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Where you teach from can have a fundamental impact on the experience of your remote participants. Positioning yourself so that your local class looks towards you but away from a room camera will give remote audiences the impression that they're being ignored. Stand to talk so that everyone has a visual cue as to who is speaking. Encourage students to raise hands for questions and to stand up to speak.
Remember that your remote audience is at the end of the camera, not the display they're being projected on to! Try to get into the habit of addressing the camera and make sure you have remote audiences projected on to screens either side of the camera you're using where possible.
Give all locations involved an opportunity to lead the class and have their say. This is especially important if you're leading the class from one location.
Make your VLT classes student and activity focused, keep them on task. See the section on small group teaching & learning for more ideas.
Give students a 5 or 10 minute break every hour to stretch their legs and give their eyes a rest from the VLT environment.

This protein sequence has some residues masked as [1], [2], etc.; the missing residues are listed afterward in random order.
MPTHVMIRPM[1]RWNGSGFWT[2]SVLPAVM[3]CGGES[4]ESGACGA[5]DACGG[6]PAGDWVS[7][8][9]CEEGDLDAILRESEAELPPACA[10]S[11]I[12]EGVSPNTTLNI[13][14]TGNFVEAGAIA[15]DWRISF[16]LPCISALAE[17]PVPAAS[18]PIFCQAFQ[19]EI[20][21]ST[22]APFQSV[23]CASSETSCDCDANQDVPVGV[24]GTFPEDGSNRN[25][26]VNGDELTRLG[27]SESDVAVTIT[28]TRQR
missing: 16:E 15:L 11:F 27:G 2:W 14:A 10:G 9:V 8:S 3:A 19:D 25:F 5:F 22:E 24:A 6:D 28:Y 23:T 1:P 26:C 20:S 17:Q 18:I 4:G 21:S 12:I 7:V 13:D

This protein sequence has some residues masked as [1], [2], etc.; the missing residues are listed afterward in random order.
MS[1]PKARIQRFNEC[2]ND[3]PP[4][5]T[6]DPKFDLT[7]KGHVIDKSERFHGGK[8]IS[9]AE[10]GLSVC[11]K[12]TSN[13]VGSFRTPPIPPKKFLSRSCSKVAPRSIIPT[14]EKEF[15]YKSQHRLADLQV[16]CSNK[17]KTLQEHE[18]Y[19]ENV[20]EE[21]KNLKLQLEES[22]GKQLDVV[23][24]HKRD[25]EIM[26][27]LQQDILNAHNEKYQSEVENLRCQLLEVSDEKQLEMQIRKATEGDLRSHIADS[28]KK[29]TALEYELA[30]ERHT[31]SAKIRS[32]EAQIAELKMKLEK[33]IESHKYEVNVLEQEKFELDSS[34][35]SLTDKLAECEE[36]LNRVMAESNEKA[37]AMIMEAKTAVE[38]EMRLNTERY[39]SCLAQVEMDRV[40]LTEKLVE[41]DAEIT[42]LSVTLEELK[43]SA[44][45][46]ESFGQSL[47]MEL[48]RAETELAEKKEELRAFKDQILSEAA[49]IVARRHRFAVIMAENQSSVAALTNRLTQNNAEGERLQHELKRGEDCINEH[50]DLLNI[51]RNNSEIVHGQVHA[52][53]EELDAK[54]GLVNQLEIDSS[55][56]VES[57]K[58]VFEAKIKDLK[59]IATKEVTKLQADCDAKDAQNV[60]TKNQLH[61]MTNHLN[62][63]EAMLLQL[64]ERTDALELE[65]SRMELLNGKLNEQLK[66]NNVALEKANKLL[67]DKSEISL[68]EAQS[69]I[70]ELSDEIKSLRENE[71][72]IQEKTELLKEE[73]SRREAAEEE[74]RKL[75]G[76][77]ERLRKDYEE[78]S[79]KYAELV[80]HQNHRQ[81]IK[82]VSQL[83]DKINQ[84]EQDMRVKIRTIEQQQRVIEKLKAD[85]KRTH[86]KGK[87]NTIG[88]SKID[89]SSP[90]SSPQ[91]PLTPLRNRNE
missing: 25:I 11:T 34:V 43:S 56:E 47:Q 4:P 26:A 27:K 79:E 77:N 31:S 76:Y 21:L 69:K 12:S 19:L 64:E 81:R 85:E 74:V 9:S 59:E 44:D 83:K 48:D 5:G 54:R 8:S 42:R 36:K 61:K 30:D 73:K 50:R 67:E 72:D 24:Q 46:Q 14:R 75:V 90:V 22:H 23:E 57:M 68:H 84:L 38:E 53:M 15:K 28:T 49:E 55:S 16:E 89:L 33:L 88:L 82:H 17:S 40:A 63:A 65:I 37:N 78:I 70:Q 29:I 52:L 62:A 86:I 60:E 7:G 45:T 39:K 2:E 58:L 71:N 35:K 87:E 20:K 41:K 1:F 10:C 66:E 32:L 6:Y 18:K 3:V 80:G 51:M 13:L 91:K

Having every screen and camera running for the entire class will certainly result in sensory overload and can impact on student engagement. Concentrating on multiple screens, several audio sources and switching attention between virtual and physical environments is tiring. If you don't really need a third or fourth screen, then don't use them. In fact you could always just....
You don't have to have a video link running for the entire duration of a class. It can be refreshing to mute the link audio and displays to focus on some group work centred in each of the locations. Switch everything back on and report back findings to the whole class. This can also be a useful tactic for setting up activities with an element of competition between locations.
VLT is most useful for delivering highly interactive classes which keep students on task and active. Consider limiting your classes to 2 hours as student engagement noticeably drops with lengthier classes.
Page authorised by Director National Centre for Teaching and Learning
Last updated on Tuesday 16 August 2016